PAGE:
Clinton said “every Democrat should be outraged” at two “false” mailers that Obama sent to voters in Ohio. We find that a mailer criticizing her position on trade is indeed misleading. One that attacks her health care plan we have previously described as straining the facts, though not exactly “false.”
Q: Are polls skewed because many people only have cell phones?
A: Poll-takers worry a lot about this. A recent study indicates that polling results aren't yet affected very much. We're not so sure.
Q: Is a minimum-wage worker officially in poverty?
A: A single person working full time at the minimum wage would be barely above the poverty line. A single parent would be below it.
I have always believed that the poverty line was below minimum wage. Is the poverty line usually less than minimum wage? Historically has this situation improved over time?
By comparison, the official Census Bureau poverty threshold in 2007 was $10,787 for a single person under age 65, with no dependents.
For a single parent with one child, however, the official poverty line was $14,291, and for a single parent with two children, it was $16,705. So anyone trying to support even the smallest of families on a single minimum-wage job would qualify as poor.
Until the most recent increase, the federal minimum wage hadn’t increased for nearly a decade, since Sept. 1, 1997, when it was set at $5.15 per hour. Then as now, the minimum wage would put a single, full-time worker’s income ($10,712) just above the poverty threshold for 1997 for a single person ($8,183), but it wasn’t enough for a single parent with one child to rise above the official poverty line ($11,063).
Under current law, the federal minimum wage is set to increase to $6.55 per hour effective July 24, 2008, and to $7.25 per hour effective July 24, 2009.
We haven’t tried to adjust any of these figures for the value of Food Stamps, Medicaid benefits or other state or federal programs for which a minimum-wage worker might qualify, depending on his or her circumstances. And the official measure of poverty is, of course, somewhat arbitrary. We should also note that some who work at minimum-wage jobs are spouses or children working for "pin money" in families where the principle breadwinner may have a much better-paying job.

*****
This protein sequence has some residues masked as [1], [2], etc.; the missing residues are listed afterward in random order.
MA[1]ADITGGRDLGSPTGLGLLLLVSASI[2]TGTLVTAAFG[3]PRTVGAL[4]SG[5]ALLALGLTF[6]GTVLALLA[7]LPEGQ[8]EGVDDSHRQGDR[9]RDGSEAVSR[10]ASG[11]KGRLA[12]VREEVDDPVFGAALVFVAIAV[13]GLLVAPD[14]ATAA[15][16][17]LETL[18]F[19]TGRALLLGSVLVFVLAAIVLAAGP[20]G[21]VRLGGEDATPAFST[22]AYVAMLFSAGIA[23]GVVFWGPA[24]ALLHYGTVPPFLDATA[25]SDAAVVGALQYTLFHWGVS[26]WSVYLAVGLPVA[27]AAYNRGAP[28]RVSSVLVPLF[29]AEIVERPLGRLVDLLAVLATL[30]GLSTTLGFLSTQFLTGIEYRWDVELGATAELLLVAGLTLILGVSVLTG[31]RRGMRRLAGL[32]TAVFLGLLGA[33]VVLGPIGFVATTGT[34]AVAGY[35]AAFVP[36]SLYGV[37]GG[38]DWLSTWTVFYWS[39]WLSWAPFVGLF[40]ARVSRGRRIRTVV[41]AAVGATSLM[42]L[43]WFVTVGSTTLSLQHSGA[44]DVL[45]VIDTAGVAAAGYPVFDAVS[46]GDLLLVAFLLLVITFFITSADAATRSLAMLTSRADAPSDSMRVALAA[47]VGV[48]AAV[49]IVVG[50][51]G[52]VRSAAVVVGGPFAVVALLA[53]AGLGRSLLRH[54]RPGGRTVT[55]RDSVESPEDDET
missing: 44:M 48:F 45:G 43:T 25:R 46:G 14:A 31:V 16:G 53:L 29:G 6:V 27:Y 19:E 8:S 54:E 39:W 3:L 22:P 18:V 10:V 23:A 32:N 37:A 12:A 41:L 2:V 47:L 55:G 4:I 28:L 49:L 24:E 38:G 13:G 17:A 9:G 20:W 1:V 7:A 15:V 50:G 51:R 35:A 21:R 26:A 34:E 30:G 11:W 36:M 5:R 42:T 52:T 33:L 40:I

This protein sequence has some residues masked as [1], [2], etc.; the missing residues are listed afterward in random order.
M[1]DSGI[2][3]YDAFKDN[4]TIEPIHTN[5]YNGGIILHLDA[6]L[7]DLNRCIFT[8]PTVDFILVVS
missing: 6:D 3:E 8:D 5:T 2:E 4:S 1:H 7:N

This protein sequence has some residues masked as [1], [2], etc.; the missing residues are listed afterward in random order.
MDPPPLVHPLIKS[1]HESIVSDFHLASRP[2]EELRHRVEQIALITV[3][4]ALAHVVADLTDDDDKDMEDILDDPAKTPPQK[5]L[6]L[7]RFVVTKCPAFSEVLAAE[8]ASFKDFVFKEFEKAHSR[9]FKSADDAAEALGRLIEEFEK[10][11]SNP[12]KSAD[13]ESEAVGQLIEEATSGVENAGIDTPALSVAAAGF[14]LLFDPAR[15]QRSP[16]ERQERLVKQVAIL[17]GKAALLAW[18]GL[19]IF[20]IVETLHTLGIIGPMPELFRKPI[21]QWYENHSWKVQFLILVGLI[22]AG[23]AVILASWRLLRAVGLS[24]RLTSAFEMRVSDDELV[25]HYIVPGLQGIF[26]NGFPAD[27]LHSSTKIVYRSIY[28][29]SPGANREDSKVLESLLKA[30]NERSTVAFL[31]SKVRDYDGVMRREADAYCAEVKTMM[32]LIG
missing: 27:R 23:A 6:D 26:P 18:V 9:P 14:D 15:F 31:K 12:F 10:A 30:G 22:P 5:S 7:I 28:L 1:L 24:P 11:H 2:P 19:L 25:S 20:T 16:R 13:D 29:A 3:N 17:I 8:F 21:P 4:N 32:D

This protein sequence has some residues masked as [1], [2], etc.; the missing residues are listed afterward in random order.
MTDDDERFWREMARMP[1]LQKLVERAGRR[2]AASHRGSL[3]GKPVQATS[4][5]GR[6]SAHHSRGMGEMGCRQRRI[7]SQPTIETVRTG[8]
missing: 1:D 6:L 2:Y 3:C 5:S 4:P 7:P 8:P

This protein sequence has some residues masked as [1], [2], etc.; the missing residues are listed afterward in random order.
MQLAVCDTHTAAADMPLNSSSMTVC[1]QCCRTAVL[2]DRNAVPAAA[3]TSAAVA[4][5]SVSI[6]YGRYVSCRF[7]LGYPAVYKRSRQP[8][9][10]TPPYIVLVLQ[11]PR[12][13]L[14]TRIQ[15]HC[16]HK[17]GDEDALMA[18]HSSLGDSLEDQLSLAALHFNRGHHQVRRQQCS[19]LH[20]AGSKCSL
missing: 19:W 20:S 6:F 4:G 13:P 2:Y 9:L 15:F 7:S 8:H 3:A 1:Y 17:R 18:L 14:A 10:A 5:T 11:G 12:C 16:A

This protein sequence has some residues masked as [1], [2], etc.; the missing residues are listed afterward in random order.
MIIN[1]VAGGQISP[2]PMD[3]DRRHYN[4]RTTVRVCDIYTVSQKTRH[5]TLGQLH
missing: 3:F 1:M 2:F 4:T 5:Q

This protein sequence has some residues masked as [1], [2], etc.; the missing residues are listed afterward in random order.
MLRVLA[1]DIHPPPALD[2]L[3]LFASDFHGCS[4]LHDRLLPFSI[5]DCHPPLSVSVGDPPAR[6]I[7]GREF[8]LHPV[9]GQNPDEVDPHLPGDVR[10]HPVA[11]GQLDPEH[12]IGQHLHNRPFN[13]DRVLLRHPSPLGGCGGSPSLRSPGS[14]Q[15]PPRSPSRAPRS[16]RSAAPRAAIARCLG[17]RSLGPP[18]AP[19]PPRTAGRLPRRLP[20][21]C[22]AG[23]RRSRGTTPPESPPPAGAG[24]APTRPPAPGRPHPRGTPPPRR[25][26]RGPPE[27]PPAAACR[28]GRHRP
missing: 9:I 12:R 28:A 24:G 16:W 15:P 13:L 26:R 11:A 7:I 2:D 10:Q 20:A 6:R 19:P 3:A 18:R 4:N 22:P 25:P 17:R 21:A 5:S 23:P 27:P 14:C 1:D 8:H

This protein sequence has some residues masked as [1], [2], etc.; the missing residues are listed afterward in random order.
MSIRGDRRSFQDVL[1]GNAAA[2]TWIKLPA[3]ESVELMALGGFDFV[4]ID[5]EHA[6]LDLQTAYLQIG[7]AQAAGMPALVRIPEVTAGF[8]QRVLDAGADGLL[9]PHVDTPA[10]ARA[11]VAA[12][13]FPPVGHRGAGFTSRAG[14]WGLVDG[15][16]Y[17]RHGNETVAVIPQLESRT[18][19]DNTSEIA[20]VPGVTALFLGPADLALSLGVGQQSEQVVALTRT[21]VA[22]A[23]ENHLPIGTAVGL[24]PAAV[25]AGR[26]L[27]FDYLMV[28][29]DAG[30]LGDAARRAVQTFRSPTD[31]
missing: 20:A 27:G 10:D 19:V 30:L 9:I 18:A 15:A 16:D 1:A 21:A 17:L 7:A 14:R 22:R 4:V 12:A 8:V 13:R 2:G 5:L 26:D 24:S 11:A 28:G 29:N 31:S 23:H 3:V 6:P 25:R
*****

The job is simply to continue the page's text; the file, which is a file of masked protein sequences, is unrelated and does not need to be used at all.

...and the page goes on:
But by and large, a full-time job at the minimum wage is hardly a sure ticket out of poverty.
U.S. Department of Labor. "Wages: Minimum Wage," Web site accessed 12 Feb. 2008.
U.S. Census Bureau. "Poverty Thresholds 2007: Poverty Thresholds for 2007 by Size of Family and Number of Related Children Under 18 Years," Web site accessed 12 Feb. 2008.
U.S. Department of Labor. "History of Changes to the Minimum Wage Law," Website accessed 12 Feb. 2008.
Q: Who are the superdelegates and can they change their votes once they are "committed"?
A: Democratic "superdelegates" may vote as they see fit.
Summary The Democratic National Committee proposes to spend unlimited amounts of money to "tell the real story" about John McCain before Republicans can "start smearing" the eventual Democratic nominee. But […]
Q: Can people be sued for false political advertising?
A: Targets of false ads rarely sue. Libel law makes it practically impossible for candidates to collect damages, even if they should win.
Q: During the Clinton administration was the federal budget balanced? Was the federal deficit erased?
A: Yes to both questions, whether you count Social Security or not.
Q: Does the official jobless rate fail to count people who have no unemployment benefits?
A: They are counted, too. The rate is based on a huge survey and counts those who are out of work whether they get benefits or not.
Clinton and Obama left their recent bitterness behind at the Democratic debate prior to a nationwide series of primaries and caucuses on Feb. 5. They emphasized their areas of agreement and looked more like running mates than rivals for the nomination. By the end, both were ducking a question about whether the other would be their pick for vice president, and afterward they practically embraced in front of the cameras.
Q: Is the Congressional Black Caucus racially exclusive?
A: Yes. It has never had a white member in its 36-year history. However, its stated mission is to work for "America’s neglected citizens," whatever their color.